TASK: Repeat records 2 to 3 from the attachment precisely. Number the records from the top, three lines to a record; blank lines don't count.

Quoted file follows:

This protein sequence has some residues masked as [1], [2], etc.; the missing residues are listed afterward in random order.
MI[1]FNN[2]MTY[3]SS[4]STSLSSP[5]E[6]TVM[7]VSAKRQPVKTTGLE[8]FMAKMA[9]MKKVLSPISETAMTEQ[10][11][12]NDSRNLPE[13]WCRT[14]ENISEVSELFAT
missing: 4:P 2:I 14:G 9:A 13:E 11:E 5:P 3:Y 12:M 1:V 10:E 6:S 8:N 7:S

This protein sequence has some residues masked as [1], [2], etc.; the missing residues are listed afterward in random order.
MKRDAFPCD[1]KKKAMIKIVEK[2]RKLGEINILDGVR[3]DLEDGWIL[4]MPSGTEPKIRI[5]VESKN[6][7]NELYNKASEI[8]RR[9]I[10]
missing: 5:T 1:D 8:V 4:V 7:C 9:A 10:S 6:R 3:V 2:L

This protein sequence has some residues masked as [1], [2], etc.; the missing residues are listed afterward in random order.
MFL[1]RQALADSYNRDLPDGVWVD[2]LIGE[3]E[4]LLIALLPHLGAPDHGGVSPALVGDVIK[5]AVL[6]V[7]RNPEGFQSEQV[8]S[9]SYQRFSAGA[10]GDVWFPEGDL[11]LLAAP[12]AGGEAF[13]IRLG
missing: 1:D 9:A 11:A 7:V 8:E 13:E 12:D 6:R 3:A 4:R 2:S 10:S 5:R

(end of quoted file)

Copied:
This protein sequence has some residues masked as [1], [2], etc.; the missing residues are listed afterward in random order.
MKRDAFPCD[1]KKKAMIKIVEK[2]RKLGEINILDGVR[3]DLEDGWIL[4]MPSGTEPKIRI[5]VESKN[6][7]NELYNKASEI[8]RR[9]I[10]
missing: 5:T 1:D 8:V 4:V 7:C 9:A 10:S 6:R 3:V 2:L

This protein sequence has some residues masked as [1], [2], etc.; the missing residues are listed afterward in random order.
MFL[1]RQALADSYNRDLPDGVWVD[2]LIGE[3]E[4]LLIALLPHLGAPDHGGVSPALVGDVIK[5]AVL[6]V[7]RNPEGFQSEQV[8]S[9]SYQRFSAGA[10]GDVWFPEGDL[11]LLAAP[12]AGGEAF[13]IRLG
missing: 1:D 9:A 11:A 7:V 8:E 13:E 12:D 6:R 3:A 4:R 2:S 10:S 5:R